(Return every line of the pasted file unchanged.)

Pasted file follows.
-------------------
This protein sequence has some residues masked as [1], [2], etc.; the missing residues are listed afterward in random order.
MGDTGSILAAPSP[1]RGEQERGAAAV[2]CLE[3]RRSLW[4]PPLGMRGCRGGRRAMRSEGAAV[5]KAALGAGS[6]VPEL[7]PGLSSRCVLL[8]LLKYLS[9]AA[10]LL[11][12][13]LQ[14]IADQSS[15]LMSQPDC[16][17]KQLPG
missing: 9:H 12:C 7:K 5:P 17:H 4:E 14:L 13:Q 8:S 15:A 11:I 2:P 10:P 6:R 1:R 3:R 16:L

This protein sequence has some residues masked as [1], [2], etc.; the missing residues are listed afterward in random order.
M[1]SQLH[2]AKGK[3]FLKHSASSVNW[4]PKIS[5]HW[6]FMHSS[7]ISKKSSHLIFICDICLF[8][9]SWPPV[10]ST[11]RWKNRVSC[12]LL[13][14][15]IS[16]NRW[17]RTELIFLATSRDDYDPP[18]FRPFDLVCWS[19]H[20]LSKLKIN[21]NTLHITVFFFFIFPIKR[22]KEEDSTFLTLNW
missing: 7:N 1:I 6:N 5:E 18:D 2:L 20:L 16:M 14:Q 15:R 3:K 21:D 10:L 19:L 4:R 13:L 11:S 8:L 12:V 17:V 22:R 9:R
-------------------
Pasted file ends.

This protein sequence has some residues masked as [1], [2], etc.; the missing residues are listed afterward in random order.
MGDTGSILAAPSP[1]RGEQERGAAAV[2]CLE[3]RRSLW[4]PPLGMRGCRGGRRAMRSEGAAV[5]KAALGAGS[6]VPEL[7]PGLSSRCVLL[8]LLKYLS[9]AA[10]LL[11][12][13]LQ[14]IADQSS[15]LMSQPDC[16][17]KQLPG
missing: 9:H 12:C 7:K 5:P 17:H 4:E 14:L 13:Q 8:S 15:A 11:I 2:P 10:P 6:R 1:R 3:R 16:L

This protein sequence has some residues masked as [1], [2], etc.; the missing residues are listed afterward in random order.
M[1]SQLH[2]AKGK[3]FLKHSASSVNW[4]PKIS[5]HW[6]FMHSS[7]ISKKSSHLIFICDICLF[8][9]SWPPV[10]ST[11]RWKNRVSC[12]LL[13][14][15]IS[16]NRW[17]RTELIFLATSRDDYDPP[18]FRPFDLVCWS[19]H[20]LSKLKIN[21]NTLHITVFFFFIFPIKR[22]KEEDSTFLTLNW
missing: 7:N 1:I 6:N 5:E 18:D 2:L 20:L 16:M 14:Q 15:R 3:K 21:D 10:L 19:L 4:R 13:L 11:S 8:L 12:V 17:V 22:R 9:R